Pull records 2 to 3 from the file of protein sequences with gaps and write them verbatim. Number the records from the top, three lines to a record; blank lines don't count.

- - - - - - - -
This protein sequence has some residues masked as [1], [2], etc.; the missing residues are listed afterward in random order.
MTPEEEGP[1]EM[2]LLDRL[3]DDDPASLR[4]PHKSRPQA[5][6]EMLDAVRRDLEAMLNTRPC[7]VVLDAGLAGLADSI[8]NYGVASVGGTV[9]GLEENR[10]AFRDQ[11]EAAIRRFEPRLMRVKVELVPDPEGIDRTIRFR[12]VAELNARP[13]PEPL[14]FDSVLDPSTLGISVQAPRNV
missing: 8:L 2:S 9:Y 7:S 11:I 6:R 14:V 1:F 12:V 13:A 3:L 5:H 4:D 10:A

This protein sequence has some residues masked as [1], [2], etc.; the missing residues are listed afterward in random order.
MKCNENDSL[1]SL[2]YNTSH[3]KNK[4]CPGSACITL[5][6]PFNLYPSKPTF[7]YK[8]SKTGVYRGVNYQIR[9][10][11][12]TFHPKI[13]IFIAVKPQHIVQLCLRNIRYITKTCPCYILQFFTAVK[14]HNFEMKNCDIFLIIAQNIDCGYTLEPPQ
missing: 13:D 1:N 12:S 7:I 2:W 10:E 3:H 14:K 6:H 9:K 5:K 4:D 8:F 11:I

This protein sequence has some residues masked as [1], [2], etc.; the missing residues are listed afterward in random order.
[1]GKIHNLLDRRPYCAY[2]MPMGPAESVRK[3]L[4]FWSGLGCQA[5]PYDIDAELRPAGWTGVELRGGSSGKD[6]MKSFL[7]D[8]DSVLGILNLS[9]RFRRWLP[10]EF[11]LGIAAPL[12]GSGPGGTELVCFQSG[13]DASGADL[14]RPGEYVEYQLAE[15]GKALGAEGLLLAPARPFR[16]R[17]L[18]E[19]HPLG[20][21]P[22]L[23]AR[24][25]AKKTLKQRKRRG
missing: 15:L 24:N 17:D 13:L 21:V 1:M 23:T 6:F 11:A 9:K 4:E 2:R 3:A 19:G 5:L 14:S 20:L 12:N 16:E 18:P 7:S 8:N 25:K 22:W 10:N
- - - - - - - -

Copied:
This protein sequence has some residues masked as [1], [2], etc.; the missing residues are listed afterward in random order.
MKCNENDSL[1]SL[2]YNTSH[3]KNK[4]CPGSACITL[5][6]PFNLYPSKPTF[7]YK[8]SKTGVYRGVNYQIR[9][10][11][12]TFHPKI[13]IFIAVKPQHIVQLCLRNIRYITKTCPCYILQFFTAVK[14]HNFEMKNCDIFLIIAQNIDCGYTLEPPQ
missing: 13:D 1:N 12:S 7:I 2:W 10:E 3:H 14:K 6:H 9:K 5:K 4:D 8:F 11:I

This protein sequence has some residues masked as [1], [2], etc.; the missing residues are listed afterward in random order.
[1]GKIHNLLDRRPYCAY[2]MPMGPAESVRK[3]L[4]FWSGLGCQA[5]PYDIDAELRPAGWTGVELRGGSSGKD[6]MKSFL[7]D[8]DSVLGILNLS[9]RFRRWLP[10]EF[11]LGIAAPL[12]GSGPGGTELVCFQSG[13]DASGADL[14]RPGEYVEYQLAE[15]GKALGAEGLLLAPARPFR[16]R[17]L[18]E[19]HPLG[20][21]P[22]L[23]AR[24][25]AKKTLKQRKRRG
missing: 15:L 24:N 17:D 13:L 21:V 1:M 23:T 6:F 11:A 9:K 4:E 2:R 3:A 19:G 5:L 14:S 20:L 12:N 16:E 18:P 7:S 8:N 25:K 22:W 10:N